September 27, 2008

UW defense collapses in fourth quarter

ANN ARBOR, Mich. - Consider this, the Badger defense held the Wolverines to 21 total yards and forced five turnovers in the first half of Saturday's Big Ten opener. Not knowing any better, one would think UW coasted to an easy win. Not quite. Michigan came out determined in the second half and scored 27 unanswered points to stun No. 9 Wisconsin 27-25.

The following is a positional breakdown of UW's defense from Saturday's game.

Defensive line:

It is somewhat funny how so much can change throughout the course of a game. In the first half, the Badger defensive line looked dominant. Sam McGuffie could not gain any yardage while rushing the ball and quarterback Steven Threet looked shell-shocked.

It was clear Michigan's offensive line is young and morphing into what coach Rich Rodriguez wants them to be,. Early on, UW's front four, with its' athleticism and strength, dismantled the young Wolverine line and forced Michigan into turning the ball over. In total, the Wolverines only managed 21 total yards of offense in the first half and much of that had to do with the play of the Badger defensive line.

Watching the game in the second half though, one could see Threet settling in and the defensive line wearing down which opened the door for key Wolverine big plays. It has to be incredibly frustrating for a unit that was so dominant early in the game knowing that only a couple big plays hurt the Badger defense and in retrospect, cost them the game.

Frankly, not much blame can be put on the Badger front four. They limited the running game and got to Threet, however, when a unit is on the field as much as they were, stamina clearly becomes an issue.

Grade: First half-A; Second half- C

Linebackers:

Much like the defensive line, this unit helped dominate the Michigan offense early on in the game. Jonathan Casillas looked more like his usual self and was all over the field making big plays. But again, when the second half rolled around, everything went out the window, particularly in the fourth quarter.

In fact, the Badgers gave up 155 yards of offense in the final 15 minutes and let the Wolverines score 20 points. On Michigan's first two offensive touchdown plays, the linebackers looked lost.

The first, saw Wolverine receiver Kevin Koger break wide open up the seam for an easy 26-yard pitch and catch late in the third quarter. Then, early in the fourth, Brandon Minor burst through the Badger defensive line, and right past the blitzing linebackers for an easy 34-yard touchdown run. Finally, on what may have been one of the biggest plays of the game, Threet rumbled for 58-yards on an option play, leaving the Badger defense in his wake.

As much as the beginning of the game looked very promising for the Badger front seven, the ending was that much more horrid.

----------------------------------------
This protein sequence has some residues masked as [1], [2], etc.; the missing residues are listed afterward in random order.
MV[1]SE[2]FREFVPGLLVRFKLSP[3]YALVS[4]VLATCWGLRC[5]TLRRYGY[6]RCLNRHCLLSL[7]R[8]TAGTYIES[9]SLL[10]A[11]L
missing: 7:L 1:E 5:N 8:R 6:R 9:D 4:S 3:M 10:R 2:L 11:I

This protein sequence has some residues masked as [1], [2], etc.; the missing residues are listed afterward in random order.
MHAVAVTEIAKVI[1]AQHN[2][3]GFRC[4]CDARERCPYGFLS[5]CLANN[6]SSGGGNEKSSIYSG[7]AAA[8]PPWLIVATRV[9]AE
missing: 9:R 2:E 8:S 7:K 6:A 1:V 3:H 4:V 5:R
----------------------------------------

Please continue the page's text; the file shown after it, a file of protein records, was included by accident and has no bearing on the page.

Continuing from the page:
Grade: C-

Secondary:

While Michigan did not really test the Badger secondary that much, (Threet completed only 12 passes), it may have lulled them into a false sense of security. For most of the game, Threet was unable to connect with his receivers and threw erratically. But as the game wore on, poor tackling angles and missed tackles once again doomed the Badgers.

On Minor's touchdown run, Shane Carter looked like a deer in the headlights when he saw the tailback bearing down on him. All Minor had to do was shift to the right and he just simply outran the Badger safety to the end zone.

However, most of the defense's late collapse can be put right back on the Badger offense. Consistently going three and out disallows the defense any chance to regroup and catch their breath.

Grade: C+

Special teams:

Freshman place kicker Philip Welch missed an early field goal attempt, which at the time, looked as though he may be in for a long day. However, he was able to bounce back and connected on his next three kicks including a 52-yarder near the end of the first half.

Punter Brad Nortman struggled somewhat on Saturday, averaging only 39.8 yards per punt. However, he did have a nice head bob that drew Michigan offsides when lined up under center on fourth and one.

All in all, the UW special teams were the only unit of the day that was consistent throughout. They never allowed a big return from the Wolverines and forced them into fumbling the ball multiple times. If only the Badger offense could have turned the great field position into touchdowns, UW would most likely still be unbeaten.

Grade: B. The missed field goal, poor onside kick, and average at best punting hurt the special teams' grade.

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